Julian Assange was born in Townsville, Queensland, Australia. He and his parents moved and traveled around Australia in his youth, with Assange claiming he lived in “over fifty different towns.”
As far as I can tell, Assange appears to be an atheist, not that he would make it easy for us to say for sure. After all, as one writer said, he can be “charming yet cagey about his private life.”
First, there’s the odd issue of his OK Cupid online dating profile. We can’t be certain that the profile, under the presumed pseudonym Harry Harrison, actually belongs to Assange, but this article makes a pretty good case that it does. Regardless, “Atheism” is listed under the religion section of Mr. Harrison’s profile.
Then there’s the blog that he kept before he became an internationally notorious figure. In one entry he talks about going to an event filled with young Christian women, where he says he took the role of “village atheist” as they “tried to convert me with the rise and fall of their bosoms.” Then he proceeded to tell a young women, essentially, that the reason she believed in God was because she was an idiot, whereupon she apparently swooned.
And finally, in a 2012 interview with Hassan Nasrallah, the leader of Lebanese Islamic militant group and political party Hezbollah, he asked,
You have fought against the hegemony of the United States. Isn’t Allah, or the notion of a God, the ultimate superpower, and shouldn’t you as a freedom fighter also seek to liberate people from the totalitarian concept of a monotheistic God?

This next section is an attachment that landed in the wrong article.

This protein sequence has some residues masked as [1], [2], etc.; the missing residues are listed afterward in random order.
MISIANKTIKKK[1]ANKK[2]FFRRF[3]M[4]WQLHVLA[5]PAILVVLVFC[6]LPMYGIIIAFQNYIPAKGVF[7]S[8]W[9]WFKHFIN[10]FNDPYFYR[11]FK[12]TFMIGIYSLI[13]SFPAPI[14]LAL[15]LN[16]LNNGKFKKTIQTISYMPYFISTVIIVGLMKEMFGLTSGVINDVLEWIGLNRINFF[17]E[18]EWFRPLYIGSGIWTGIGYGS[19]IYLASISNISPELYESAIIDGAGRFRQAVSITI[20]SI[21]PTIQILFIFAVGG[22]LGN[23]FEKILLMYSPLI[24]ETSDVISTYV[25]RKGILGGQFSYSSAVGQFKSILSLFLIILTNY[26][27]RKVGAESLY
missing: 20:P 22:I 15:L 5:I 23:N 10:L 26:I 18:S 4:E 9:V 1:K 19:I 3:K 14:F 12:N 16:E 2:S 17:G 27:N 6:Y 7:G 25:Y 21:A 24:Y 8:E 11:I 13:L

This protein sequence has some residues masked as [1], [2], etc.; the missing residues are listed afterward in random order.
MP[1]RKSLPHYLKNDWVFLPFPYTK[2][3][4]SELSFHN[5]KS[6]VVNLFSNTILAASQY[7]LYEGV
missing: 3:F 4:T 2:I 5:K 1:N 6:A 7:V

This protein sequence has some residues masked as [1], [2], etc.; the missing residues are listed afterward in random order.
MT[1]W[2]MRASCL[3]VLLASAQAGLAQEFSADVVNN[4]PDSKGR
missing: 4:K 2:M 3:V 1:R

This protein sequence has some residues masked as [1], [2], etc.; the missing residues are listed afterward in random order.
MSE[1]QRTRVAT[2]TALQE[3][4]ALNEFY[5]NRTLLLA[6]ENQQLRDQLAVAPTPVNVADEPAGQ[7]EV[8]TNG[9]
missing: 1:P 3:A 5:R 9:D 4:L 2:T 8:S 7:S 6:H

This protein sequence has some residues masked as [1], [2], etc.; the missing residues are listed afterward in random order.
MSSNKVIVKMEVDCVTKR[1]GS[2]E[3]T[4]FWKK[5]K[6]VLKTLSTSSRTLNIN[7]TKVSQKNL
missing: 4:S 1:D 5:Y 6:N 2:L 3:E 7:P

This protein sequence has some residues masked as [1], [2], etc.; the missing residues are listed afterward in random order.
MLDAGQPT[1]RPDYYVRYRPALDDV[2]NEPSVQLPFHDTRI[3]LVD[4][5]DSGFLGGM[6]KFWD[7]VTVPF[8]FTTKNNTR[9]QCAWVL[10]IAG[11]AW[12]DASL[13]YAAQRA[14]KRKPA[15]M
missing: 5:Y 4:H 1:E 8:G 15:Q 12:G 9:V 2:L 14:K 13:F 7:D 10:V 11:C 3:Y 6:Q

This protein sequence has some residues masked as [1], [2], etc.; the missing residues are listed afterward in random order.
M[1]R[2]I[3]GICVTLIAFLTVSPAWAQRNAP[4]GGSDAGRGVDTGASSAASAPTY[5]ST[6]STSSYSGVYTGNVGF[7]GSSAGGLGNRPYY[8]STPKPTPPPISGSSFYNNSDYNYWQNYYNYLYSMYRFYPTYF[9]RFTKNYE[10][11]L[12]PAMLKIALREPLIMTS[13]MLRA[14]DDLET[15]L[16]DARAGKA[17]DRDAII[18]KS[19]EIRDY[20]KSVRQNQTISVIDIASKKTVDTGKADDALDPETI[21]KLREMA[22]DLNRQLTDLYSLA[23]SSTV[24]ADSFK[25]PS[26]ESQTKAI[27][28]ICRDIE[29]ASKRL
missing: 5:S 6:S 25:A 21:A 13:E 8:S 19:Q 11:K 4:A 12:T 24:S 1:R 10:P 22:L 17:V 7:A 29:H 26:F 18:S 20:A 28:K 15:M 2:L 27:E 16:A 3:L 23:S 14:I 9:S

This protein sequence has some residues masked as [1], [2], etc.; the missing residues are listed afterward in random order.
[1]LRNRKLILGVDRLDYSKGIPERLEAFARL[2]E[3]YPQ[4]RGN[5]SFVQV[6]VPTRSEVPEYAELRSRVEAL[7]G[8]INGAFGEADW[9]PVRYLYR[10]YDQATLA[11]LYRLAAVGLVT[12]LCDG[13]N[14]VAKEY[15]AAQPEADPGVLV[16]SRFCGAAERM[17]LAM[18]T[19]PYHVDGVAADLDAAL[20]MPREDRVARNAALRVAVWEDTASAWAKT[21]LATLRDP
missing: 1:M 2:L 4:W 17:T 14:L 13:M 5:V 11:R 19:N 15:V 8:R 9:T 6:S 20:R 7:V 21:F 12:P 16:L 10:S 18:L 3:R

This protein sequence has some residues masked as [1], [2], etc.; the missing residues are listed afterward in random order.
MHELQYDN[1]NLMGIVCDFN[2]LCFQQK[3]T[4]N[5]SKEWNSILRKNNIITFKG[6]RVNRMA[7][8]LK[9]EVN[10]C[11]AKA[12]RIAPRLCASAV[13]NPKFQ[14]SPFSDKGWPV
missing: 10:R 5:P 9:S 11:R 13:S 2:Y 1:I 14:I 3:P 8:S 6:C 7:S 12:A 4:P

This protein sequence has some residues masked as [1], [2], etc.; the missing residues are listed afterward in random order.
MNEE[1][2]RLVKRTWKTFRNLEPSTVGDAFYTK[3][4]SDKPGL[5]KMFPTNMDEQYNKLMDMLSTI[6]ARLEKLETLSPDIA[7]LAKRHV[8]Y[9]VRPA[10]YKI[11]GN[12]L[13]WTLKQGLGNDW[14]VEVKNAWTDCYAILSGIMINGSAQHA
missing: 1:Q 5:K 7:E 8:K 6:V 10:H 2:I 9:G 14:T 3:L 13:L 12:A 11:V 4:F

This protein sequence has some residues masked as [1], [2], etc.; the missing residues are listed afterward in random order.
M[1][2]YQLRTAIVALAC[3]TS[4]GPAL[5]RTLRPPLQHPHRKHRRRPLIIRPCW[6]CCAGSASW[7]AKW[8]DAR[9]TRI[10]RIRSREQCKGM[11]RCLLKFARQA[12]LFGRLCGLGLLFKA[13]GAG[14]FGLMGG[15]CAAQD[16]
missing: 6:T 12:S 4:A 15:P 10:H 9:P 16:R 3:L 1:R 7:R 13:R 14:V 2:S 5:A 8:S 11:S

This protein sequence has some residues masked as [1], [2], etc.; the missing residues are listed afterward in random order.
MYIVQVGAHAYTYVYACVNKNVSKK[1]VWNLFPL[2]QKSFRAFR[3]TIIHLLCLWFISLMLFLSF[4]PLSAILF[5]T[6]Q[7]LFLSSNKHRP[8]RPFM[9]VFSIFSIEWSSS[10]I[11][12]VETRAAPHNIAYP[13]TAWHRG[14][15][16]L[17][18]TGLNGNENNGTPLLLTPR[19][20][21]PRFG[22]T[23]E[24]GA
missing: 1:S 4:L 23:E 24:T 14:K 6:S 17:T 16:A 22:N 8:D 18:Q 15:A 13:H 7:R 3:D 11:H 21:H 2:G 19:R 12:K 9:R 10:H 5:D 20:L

Did I mention that Hezbollah translates into “Party of God?” Anyway, I suppose that brings us to Part II.
Assange’s political philosophy boils mostly down to his distrust of secrets. More specifically, he thinks powerful groups of people (e.g., corporations, governments) who hold information which they will not release to the public are inherently dangerous. His goal as a journalist, and as founder of Wikileaks, is to release that information with the express purpose of weakening the power of that secretive group. (For a concise, but more in-depth discussion of his philosophy, check out this article.)
It appears then, that he has anarchist intents, does it not? By exposing government secrets, he is weakening governments. There are certainly plenty of people who do consider him an anarchist, but they do not include Assange himself. He said,
We’re an organization that goes about and has a long record all over the world of exposing abuses, by exposing concrete documentation, proof of bad behavior. That’s not anarchy. That’s what people do when they’re civil, is that they engage in organized activity that promotes justice.
In other words, he’s not trying to dismantle governments, he’s just trying to guarantee that governments are acting justly by making them fully accountable to the population. It’s freedom of information, not freedom from government.
Not surprisingly, governments are not fans of Assange. His massive leaks of classified U.S. documents including a video of a military attack in Baghdad which killed, among others, unarmed civilians, children, and a Reuters journalist, prompted the U.S. Defense Department to name him an enemy of the state. To illustrate the political animosity towards Assange, as of the writing of this article, he was holed up in the Ecuadorian embassy in the U.K. to avoid extradition orders from Sweden for sexual assault charges, with the U.S. chomping at the bit to get him in its courts.
I suppose that’s what happens when you’re actively trying to weaken the most powerful secret-holders in the world. Any thoughts? Let us know in the comments.